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Designer Skin LLC v. S & L Vitamins, Inc., et al.
Unauthorized internet reseller of plaintiff’s products is not guilty of trademark infringement, and does not cause actionable initial interest confusion, by using plaintiff’s trademarks in meta tags of website at which plaintiff’s and its competitors’ products are sold, and in...

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Vanessa Minnillo v. Mike Morgan

WIPO Case No. D2005-0813 (WIPO, Sept. 27, 2005)

In this domain name dispute decided under the Uniform Domain Name Dispute Resolution Policy ("UDRP"), the Panel holds that Respondent has no legitimate interest in Vanessa, a domain name comprised of the name of a now famous TV personality.  Because Ms. Minnillo has common law trademark rights therein by virtue of her extensive commercial activities, and because Respondent offered to sell the domain to her for a price well in excess of the out-of-pocket expenses associated with its acquisition and maintenance, the Panel directed the transfer of the domain to Complainant.  Of note, the Panel held that it is the date on which Respondent first acquires the domain, and not the date on which it is first registered by its prior owner(s), that is of import in determining whether the Complainant has trademark rights sufficient to prevent Respondent's unauthorized use of the domain in question.

Complainant Vanessa Minnillo ("Minnillo") is a famous TV personality who first came to the public's attention when she won the Miss Teen USA pageant in 1998.  In 2003, Minnillo became a host for MTV.  She thereafter became a correspondent on "Entertainment Tonight" and appeared and/or starred in numerous other television productions.

Respondent Mike Morgan ("Morgan") is the current registrant of the domain Vanessa, which he acquired in April 2005 for $500.  The domain was first registered in October 2001.  Respondent never operated a web site at the domain.  Shortly after his acquisition, Complainant sought to acquire the domain.  In response, Morgan offered to sell it for $5000.  Complainant rejected this offer and instead commenced a UDRP proceeding seeking to compel transfer of the domain name.  The Panel held that Complainant had demonstrated each of the three elements necessary to obtain relief under the UDRP, and accordingly directed transfer of the disputed domain.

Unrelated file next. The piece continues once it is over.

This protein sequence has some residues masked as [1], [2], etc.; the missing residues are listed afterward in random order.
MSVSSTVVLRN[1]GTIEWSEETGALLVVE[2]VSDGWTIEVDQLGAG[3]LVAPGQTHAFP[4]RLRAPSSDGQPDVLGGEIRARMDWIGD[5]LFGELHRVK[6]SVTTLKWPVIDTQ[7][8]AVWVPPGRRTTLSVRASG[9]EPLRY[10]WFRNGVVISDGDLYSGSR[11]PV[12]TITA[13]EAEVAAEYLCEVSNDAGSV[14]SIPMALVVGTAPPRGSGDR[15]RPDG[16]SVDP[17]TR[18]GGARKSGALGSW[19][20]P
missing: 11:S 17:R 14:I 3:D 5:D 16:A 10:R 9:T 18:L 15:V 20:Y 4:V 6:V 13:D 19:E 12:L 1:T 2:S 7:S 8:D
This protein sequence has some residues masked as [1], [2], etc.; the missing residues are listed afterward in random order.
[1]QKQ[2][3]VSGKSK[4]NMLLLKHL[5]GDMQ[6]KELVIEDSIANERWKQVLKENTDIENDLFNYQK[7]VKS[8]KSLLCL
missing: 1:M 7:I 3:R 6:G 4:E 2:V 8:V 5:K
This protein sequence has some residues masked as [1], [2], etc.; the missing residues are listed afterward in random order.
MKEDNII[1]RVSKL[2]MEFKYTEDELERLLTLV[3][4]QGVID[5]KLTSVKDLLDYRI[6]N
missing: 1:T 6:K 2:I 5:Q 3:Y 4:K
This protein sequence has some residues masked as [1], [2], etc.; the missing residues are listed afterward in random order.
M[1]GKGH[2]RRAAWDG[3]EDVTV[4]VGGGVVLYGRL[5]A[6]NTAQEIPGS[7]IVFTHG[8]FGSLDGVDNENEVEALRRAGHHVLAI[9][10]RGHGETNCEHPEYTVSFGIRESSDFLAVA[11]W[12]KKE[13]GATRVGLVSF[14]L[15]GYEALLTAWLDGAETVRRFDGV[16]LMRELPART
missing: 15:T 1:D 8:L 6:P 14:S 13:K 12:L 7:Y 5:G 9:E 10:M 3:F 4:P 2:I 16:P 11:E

The Panel held that the first UDRP element was satisfied because the disputed domain was identical to Complainant's own name, in which Complainant held common law trademark rights.  Of note, the Panel held it was the date on which Respondent first acquired the domain name, and not the date on which the domain was first registered by any prior owners, that was of import in its analysis.  The Panel found that Ms. Minnillo had acquired common law trademark rights in her name at that time by virtue of the secondary meaning it had developed, and the public's recognition therein, as a result of Minnillo's extensive commercial activities and appearances on television.  Notably, not all famous people have common law trademark rights in their names.  To acquire such rights, a Complainant must show that the "name has become a distinctive identifier associated with the Complainant's goods or services." 

Said the Panel:

From the available evidence, it seems that the Respondent acquired the domain name for 500 United States dollars by purchasing it from an earlier registrant.  The evidence submitted by the Respondent shows that he did so on April 19, 2005 and so the proper question is whether the Complainant had common law or unregistered trademark rights in her name on that date.  Because Complainant had trademark rights in her name when Respondent first acquired the domain name at issue, Ms. Minnillo established the UDRP's first element, as the domain name at issue - Vanessa - was identical to her trademark.

The Panel held that the second UDRP element was met because Mr. Morgan had no legitimate interest in the domain at issue.  In reaching this result, the Panel rejected Mr. Morgan's claim that he intended to operate a fan site at the domain, in large part because he had not done so by the time the proceeding was commenced.

Finally, the Panel found Respondent had acted in bad faith, the final UDRP element because he had offered to sell the domain for $5,000, a sum well in excess of the $500 he paid therefore.  In reaching this result, the Panel rejected Respondent's claim that his offer contained a typo (he claimed he meant to offer the domain only for the $500 he paid, and not $5,000) because Respondent failed to produce evidence that he in fact paid $500 for the disputed domain.

Finding all of the elements of the UDRP satisfied, the Panel resolved this domain name dispute by directing Respondent to transfer the disputed domain name to Ms. Minnillo.

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